I spent most of my second day in Jo-burg at the incredible Apartheid Museum. It was one of the most powerfully moving museums I’ve visited. What an incredibly cruel and messed up government. I had no idea it was as bad as it was.

 

The ticket you purchase for the museum randomly assigns you to the “white” or “non-white” line.  For the first hundred meters of the museum, you are separated from your party and you get to experience life as it was under apartheid as most people seemed to be randomly assigned one category or the other with little relation to their actual genetic heritage.  Each separate line showed how life was very different for the “non-white” or “colored” (mostly of Indian or Asian origin) under Apartheid.

 

Museum entrance after purchasing a ticket

 

I was speaking with a couple new friends from Luxembourg who were about my age. We were in college when Apartheid was being overthrown by the South African people. All of us remembered a little bit of news coverage, but commented that the government overthrow really went virtually unnoticed by both the USA and Europe.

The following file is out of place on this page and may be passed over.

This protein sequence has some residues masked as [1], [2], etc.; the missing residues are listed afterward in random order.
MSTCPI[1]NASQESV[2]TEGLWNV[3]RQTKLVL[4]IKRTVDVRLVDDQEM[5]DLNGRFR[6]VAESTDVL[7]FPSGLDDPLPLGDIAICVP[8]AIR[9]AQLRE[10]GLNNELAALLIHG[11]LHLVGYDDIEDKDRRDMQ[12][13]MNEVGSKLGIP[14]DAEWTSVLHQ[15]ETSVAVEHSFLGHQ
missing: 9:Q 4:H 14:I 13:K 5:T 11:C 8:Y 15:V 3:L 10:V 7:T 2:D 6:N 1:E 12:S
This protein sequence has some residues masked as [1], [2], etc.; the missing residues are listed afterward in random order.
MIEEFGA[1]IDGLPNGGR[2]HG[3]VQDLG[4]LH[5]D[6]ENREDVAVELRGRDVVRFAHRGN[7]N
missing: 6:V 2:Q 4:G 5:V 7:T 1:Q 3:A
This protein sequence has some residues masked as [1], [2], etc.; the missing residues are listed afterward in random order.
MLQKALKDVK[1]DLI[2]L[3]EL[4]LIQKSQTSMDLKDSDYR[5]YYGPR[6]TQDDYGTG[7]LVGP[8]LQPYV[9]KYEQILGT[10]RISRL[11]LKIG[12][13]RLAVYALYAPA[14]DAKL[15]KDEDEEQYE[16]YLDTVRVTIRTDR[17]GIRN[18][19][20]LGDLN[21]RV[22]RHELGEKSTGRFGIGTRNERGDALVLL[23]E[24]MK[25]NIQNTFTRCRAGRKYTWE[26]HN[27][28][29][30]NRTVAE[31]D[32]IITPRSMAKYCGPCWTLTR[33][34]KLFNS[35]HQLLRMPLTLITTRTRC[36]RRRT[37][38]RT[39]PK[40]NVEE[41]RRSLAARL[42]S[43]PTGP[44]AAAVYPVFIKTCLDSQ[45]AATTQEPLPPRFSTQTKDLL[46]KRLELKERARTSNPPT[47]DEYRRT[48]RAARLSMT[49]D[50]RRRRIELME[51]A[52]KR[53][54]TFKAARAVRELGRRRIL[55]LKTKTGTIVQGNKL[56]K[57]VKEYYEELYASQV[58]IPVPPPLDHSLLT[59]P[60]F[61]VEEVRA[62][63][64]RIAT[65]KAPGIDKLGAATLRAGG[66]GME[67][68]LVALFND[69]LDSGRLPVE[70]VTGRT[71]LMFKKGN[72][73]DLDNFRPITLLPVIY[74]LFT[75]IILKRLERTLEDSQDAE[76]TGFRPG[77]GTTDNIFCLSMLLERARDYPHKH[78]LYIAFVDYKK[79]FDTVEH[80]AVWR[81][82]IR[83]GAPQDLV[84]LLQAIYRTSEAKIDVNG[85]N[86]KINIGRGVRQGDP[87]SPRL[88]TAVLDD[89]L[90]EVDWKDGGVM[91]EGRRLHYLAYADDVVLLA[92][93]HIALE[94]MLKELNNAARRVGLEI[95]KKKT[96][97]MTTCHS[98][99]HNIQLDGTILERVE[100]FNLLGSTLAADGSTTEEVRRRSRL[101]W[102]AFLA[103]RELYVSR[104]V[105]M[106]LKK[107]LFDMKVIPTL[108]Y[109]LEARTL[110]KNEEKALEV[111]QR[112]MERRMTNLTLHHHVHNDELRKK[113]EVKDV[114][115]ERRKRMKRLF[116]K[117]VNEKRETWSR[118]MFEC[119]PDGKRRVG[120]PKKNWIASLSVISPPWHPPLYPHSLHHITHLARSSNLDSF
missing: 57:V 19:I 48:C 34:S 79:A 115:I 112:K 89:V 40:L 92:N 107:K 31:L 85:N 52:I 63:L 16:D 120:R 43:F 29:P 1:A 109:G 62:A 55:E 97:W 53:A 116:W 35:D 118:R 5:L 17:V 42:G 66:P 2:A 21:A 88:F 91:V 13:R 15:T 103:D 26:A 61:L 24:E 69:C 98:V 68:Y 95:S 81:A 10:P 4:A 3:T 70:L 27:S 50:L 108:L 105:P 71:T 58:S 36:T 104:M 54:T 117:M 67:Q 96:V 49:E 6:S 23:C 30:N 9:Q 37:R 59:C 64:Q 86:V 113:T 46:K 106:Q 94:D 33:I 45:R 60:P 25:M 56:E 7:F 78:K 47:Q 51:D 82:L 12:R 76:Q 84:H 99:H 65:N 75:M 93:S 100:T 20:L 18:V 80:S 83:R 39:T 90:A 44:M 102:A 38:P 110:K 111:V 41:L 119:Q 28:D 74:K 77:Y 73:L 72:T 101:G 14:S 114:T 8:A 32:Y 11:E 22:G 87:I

It’s scary when you get honestly educated about the atrocities that happened in this country and realize that this wasn’t 100 years ago. They occurred in my adult lifetime.

 

If you get a chance to go to the museum, go. Budget three to four hours for a basic visit. It takes at least five hours to do it right.

 

After a sobering education about the Apartheid regime, I decided to treat myself to a nice dinner out.

 

The high end restaurants near the rural suburb where I was staying are all associated with casinos. I went to one  and was shocked to see an almost exact replica of Caesar’s Palace in Las Vegas, moving sky scenery and all.

 

I ate at a restaurant that specialized in African wild game.

 

This platter was from left to right: